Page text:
NCGA Golf

Winter 2019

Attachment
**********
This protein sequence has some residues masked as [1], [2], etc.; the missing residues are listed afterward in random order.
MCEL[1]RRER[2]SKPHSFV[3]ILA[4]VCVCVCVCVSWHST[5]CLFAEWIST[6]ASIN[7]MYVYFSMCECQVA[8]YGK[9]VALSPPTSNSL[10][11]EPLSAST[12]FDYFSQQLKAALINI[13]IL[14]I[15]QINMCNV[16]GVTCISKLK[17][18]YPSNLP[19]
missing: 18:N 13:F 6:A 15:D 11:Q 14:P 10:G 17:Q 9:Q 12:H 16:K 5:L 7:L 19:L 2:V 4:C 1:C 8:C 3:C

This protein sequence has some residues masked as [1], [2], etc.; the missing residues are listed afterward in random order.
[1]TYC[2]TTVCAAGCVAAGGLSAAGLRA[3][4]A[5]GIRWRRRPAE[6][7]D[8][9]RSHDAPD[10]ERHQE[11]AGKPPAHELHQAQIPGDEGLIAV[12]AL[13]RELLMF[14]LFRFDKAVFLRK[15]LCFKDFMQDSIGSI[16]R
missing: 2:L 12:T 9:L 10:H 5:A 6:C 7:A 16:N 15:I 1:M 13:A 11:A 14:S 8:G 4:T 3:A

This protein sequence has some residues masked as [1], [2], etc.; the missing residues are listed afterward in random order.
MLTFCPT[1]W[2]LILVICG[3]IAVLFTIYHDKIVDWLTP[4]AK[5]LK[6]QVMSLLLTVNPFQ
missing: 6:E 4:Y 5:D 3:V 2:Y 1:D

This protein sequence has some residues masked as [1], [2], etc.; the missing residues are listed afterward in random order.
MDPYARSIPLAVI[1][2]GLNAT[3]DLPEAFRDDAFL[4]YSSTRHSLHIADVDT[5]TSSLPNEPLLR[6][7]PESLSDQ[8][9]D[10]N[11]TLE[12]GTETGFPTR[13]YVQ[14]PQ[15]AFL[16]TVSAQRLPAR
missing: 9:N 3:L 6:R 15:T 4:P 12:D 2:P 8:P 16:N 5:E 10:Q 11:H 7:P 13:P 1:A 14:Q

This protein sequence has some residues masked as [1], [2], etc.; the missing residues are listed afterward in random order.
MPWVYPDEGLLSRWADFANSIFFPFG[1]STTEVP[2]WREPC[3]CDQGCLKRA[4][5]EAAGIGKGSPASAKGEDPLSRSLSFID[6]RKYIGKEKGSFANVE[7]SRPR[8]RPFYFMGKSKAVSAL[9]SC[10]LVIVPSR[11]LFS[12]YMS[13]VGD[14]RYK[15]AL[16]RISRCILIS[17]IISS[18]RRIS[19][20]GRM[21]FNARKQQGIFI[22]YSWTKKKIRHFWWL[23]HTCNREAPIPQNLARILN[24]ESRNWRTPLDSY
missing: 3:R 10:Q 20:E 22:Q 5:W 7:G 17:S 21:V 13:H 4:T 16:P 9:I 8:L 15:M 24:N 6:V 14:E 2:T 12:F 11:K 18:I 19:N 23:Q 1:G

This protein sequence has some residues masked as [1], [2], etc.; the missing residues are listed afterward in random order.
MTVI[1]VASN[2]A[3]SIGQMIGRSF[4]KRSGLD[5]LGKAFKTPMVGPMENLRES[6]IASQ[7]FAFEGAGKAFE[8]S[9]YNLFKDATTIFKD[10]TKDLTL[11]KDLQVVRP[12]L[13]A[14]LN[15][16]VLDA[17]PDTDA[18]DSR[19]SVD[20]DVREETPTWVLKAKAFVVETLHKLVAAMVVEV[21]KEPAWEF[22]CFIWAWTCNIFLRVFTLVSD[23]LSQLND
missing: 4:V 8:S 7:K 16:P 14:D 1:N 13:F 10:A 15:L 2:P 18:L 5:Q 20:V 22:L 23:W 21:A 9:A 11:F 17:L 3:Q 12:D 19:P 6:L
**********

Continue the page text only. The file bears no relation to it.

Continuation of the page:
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Callaway Chrome Soft Truvis As the story goes, Tom Watson nearly lost his balance while stepping over a ball on the floor at Callaway Golf headquarters. The ball was white with vivid red pentagon shapes all over it. Watson put the ball in play, and won the par-3 contest at Augusta National Golf Club in April. It's not just Watson. Other touring pros, including Phil Mickelson, have been using Callaway's Chrome Soft ball – with or without the colorful Truvis design. Some players swear that Chrome Soft is the Holy Grail of balls – low spin on full-swing shots, higher spin on shots around the green, plus an extremely soft feel. Also noted by some players: With all those pentagons on the Truvis ball, it tends to look larger and is easier to follow in flight. MSRP $44.99 | callawaygolf.com 56 WINTER 2019 | NCGA.ORG E Q U I P M E N T F O R U M F or 2019, the variety of golf balls in the United States marketplace is staggering. Golf ball manufacturers, responding to con- sumer demand, are creating new ball categories that previously didn't even exist. Many of these balls are softer, placing an updated emphasis on feel. Take, for example, the Titleist AVX. It has the same suggested retail price as the Pro V1 ($52 per dozen), yet the AVX is a low-spin, low-trajectory ball designed for distance. And, yes, it also has a softer feel. Another trend: color. Callaway continues to sell a distinctive ball (Chrome Soft Truvis) with large colorful pentagon shapes on the outer urethane cover. According to several golf ball manufacturers, colored balls now account for nearly 20% of golf ball sales in the U.S. In Asia, the percentage is even higher. This is serious business. For the first time, Titleist is selling yellow Pro V1 and Pro V1x models. Gone are the days when colored balls were regarded as playthings or curiosity items. Furthermore, ballmakers have become fond of identifying the number of pieces, or layers, in their balls. We've advanced to TaylorMade's 5-piece TP5/TP5x and Honma's 6-piece TW-G6. Finally, the name Soft seems to be everywhere on the golf ball horizon. In general, low-compression golf balls are softer. Distance and feel? Yes, now we can have our cake and eat it, too. BY JIM ACHENBACH Bridgestone e12 Bridgestone has a ball that sounds like a battleship — the Tour B XS Tiger Woods — but was used by Tiger in his 2018 Tour Championship victory. For everyday amateurs, Bridgestone's new e12 is probably a better fit. It is available in two versions — Soft (46 compression) and Speed (70 compression). Bridgestone says Soft is best for golfers with a driver swing speed less than 105. Speed is designed for players with speeds of 105 and higher. Both models will be sold in white; Soft also will be available in red, yellow and green matte finishes. The e12, with a Surlyn cover, will be earmarked as Bridgestone's "straight distance" ball. MSRP $29.99 | bridgestonegolf.com HAVING A BALL

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